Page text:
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Marquez Peterson to run for CD 2 seat held by McSally

Lea Marquez Peterson will announce her run for Congress next week, with the Republican tossing her hat into a primary ring that's been all but vacated by sitting Rep. Martha McSally.

Marquez Peterson, head of the Tucson Hispanic Chamber of Commerce and former gas station owner, said in an email to potential supporters that she'll declare for the race next Thursday.

McSally, meanwhile, has yet to formally declare that she's seeking a Senate seat, but told Republicans last month that she was looking to move up to that chamber.

Marquez Peterson touted her "proven record of advocating for hard-working Arizonans" and said "I believe we have a duty to provide more opportunities for families and small businesses to thrive."

She said she would "gauge the support of voters throughout Arizona’s second congressional district and spread the message of fiscal conservatism."

"I’d never run against Martha," Marquez Peterson said in an email to TucsonSentinel.com. "I'm a strong supporter of hers."

"I'm moving forward believing that she intends to run for Senate," said Marquez Peterson, who has been a close ally of Arizona Gov. Doug Ducey and who insiders say has backing from GOP power players like car dealer Jim Click.

The Republican, who holds an MBA from Pepperdine University and studied marketing at the University of Arizona, has yet to file paperwork with the Federal Election Commission. She registered a campaign website, voteforlea.com, on Wednesday, but the site remained blank Thursday evening.

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Marquez Peterson said she'll file with the FEC next week.

On the Democratic side, a pack of candidates are vying to be the finalist next November. Among them are Ann Kirkpatrick, the former CD 1 congresswoman who lost the U.S. Senate race to John McCain last year; former Assistant Army Secretary Mary Matiella; Matt Heinz, who lost to McSally in November 2016; political newcomer Billy Kovacs; and former state representative Bruce Wheeler.

McSally's status still unclear

In one of the slowest campaign rollouts in history, McSally made her intention to seek a Senate seat clear early in November, but only behind closed doors. She told her GOP colleagues that she plans to seek the Senate seat being vacated by U.S. Sen. Jeff Flake.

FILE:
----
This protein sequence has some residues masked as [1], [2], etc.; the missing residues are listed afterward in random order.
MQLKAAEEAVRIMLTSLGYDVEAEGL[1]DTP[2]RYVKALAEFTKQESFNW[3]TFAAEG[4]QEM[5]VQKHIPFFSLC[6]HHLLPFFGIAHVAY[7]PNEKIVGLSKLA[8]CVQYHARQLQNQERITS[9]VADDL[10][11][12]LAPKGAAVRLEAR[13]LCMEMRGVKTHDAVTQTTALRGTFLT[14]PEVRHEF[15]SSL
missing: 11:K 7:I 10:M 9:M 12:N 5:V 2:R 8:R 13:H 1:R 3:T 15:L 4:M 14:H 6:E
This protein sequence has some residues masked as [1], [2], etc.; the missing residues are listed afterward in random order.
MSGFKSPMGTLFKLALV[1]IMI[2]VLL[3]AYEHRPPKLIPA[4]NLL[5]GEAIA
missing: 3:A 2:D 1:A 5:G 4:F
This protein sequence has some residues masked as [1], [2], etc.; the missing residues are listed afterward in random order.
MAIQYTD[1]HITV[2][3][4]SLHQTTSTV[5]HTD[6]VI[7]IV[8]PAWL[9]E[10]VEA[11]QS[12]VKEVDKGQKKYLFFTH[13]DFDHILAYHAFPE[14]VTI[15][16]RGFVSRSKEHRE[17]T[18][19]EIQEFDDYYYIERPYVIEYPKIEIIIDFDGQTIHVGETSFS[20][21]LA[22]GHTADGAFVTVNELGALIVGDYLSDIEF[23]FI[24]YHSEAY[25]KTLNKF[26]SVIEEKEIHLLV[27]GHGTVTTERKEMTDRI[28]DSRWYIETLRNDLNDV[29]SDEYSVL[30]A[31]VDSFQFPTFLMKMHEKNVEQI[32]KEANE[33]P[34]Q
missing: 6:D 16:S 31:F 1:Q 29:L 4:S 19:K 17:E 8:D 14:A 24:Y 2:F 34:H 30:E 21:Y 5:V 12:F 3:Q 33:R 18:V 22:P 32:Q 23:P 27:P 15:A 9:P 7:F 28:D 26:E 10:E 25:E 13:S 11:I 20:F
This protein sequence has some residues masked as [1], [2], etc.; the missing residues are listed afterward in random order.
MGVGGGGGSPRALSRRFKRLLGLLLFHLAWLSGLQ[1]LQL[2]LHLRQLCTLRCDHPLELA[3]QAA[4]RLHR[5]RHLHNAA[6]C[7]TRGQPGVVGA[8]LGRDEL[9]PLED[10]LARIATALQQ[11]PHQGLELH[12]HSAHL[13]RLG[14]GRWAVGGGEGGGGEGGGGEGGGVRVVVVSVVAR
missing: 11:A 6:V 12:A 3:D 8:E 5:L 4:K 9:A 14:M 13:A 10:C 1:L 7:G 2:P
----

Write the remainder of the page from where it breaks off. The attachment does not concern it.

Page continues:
She hasn't yet made a formal announcement or filed campaign paperwork, and McSally and her staff have dodged questions from reporters about the Senate race.

Flake announced in October that he was walking away from a 2018 re-election bid, saying in a speech on the Senate floor that he “will not be complicit or silent” about the ongoing degradation of the political climate.

Flake, despite raising $4 million for his campaign by July, faced a stiff primary challenge from Tea Party favorite Kelli Ward, a former state legislator from western Arizona noted for her right-wing views. Ward, tagged with the nickname "Chemtrail Kelli" after holding a government hearing on the conspiracy fantasy about aircraft emissions, has been endorsed by former White House strategist Steve Bannon.

Complicating the political calculus in Arizona is the state of U.S. Sen. John McCain's health. He was diagnosed with a serious brain cancer last summer, and may be forced to resign. That would mean a brief appointment for a replacement, and an election next November to determine who would hold the seat through the balance of term, ending in 2022.

McSally has shown herself to be a capable fundraiser, pulling in so many millions for her Southern Arizona congressional races that she's had trouble properly filing campaign records.

The second-term Tucson Republican narrowly won election in 2014, and prevailed again in 2016. She faces the potential of another bruising race in Arizona's CD 2, with a bevy of Democrats vying to challenge her — including Kirkpatrick, the former congresswoman.

Kirkpatrick has also been a fundraising powerhouse, and has the backing of many national Democrats in the primary race.

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McSally's district voted against Donald Trump in 2016, and if she seeks re-election to the House she may be in the fight of her political life.

Correction: An earlier version of this story incorrectly spelled “Peterson,” but so did the candidate’s EventBrite listing for the campaign announcement — although in a different manner than our typo.


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